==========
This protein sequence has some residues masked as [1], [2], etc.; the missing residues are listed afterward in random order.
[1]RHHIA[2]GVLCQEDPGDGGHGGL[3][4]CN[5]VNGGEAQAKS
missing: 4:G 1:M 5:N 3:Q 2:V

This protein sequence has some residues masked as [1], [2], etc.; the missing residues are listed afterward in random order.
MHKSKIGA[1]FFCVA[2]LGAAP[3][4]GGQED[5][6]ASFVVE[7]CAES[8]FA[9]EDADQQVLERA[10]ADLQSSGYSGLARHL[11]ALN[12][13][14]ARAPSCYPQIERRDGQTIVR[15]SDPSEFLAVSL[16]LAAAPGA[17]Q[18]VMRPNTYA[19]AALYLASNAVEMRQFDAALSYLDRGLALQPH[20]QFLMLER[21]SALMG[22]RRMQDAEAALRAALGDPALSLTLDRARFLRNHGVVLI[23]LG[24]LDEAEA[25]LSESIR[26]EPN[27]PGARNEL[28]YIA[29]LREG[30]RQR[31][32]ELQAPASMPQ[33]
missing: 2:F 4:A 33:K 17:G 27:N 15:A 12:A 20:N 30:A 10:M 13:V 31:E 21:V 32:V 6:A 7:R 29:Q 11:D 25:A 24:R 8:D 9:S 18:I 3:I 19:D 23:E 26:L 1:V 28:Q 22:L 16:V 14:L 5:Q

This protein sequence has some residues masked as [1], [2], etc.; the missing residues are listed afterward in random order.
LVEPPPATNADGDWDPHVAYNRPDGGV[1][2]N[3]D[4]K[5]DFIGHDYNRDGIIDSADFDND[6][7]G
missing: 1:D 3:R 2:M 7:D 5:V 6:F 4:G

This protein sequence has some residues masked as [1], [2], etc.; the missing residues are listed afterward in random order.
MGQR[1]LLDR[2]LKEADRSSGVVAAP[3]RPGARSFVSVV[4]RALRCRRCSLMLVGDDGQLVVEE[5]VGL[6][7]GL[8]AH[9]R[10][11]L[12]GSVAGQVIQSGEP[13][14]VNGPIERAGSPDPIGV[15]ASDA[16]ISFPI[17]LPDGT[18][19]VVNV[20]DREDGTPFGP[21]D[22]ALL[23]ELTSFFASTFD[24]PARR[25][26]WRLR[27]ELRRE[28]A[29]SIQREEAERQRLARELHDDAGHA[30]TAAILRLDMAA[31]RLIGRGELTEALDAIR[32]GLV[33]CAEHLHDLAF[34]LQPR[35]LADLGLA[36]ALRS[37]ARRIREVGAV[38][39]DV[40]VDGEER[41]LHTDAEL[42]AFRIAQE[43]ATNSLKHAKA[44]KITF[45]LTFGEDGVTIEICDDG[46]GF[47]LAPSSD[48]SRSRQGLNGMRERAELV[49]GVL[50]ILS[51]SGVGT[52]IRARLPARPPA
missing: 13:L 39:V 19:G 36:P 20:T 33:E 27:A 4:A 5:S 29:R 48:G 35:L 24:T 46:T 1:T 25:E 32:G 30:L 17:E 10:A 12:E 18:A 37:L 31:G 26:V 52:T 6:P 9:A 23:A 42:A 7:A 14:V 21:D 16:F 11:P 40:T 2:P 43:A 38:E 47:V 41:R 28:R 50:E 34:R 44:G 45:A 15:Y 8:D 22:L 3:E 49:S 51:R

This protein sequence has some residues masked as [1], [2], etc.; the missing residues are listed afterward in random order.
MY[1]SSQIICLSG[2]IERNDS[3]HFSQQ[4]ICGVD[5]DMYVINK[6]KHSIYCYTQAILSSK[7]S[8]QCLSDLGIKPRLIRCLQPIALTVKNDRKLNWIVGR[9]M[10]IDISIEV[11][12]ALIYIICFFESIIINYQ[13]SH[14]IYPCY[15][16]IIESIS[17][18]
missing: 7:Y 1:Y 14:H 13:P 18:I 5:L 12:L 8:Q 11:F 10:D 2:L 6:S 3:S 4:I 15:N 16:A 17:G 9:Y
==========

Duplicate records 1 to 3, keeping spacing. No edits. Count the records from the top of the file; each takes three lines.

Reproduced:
This protein sequence has some residues masked as [1], [2], etc.; the missing residues are listed afterward in random order.
[1]RHHIA[2]GVLCQEDPGDGGHGGL[3][4]CN[5]VNGGEAQAKS
missing: 4:G 1:M 5:N 3:Q 2:V

This protein sequence has some residues masked as [1], [2], etc.; the missing residues are listed afterward in random order.
MHKSKIGA[1]FFCVA[2]LGAAP[3][4]GGQED[5][6]ASFVVE[7]CAES[8]FA[9]EDADQQVLERA[10]ADLQSSGYSGLARHL[11]ALN[12][13][14]ARAPSCYPQIERRDGQTIVR[15]SDPSEFLAVSL[16]LAAAPGA[17]Q[18]VMRPNTYA[19]AALYLASNAVEMRQFDAALSYLDRGLALQPH[20]QFLMLER[21]SALMG[22]RRMQDAEAALRAALGDPALSLTLDRARFLRNHGVVLI[23]LG[24]LDEAEA[25]LSESIR[26]EPN[27]PGARNEL[28]YIA[29]LREG[30]RQR[31][32]ELQAPASMPQ[33]
missing: 2:F 4:A 33:K 17:G 27:N 15:A 12:A 20:N 30:A 10:M 13:V 31:E 21:V 32:V 6:A 7:R 29:Q 11:D 25:A 24:R 8:D 9:S 18:I 3:I 19:D 23:E 26:L 1:V 28:Q 22:L 16:V 14:L 5:Q

This protein sequence has some residues masked as [1], [2], etc.; the missing residues are listed afterward in random order.
LVEPPPATNADGDWDPHVAYNRPDGGV[1][2]N[3]D[4]K[5]DFIGHDYNRDGIIDSADFDND[6][7]G
missing: 1:D 3:R 2:M 7:D 5:V 6:F 4:G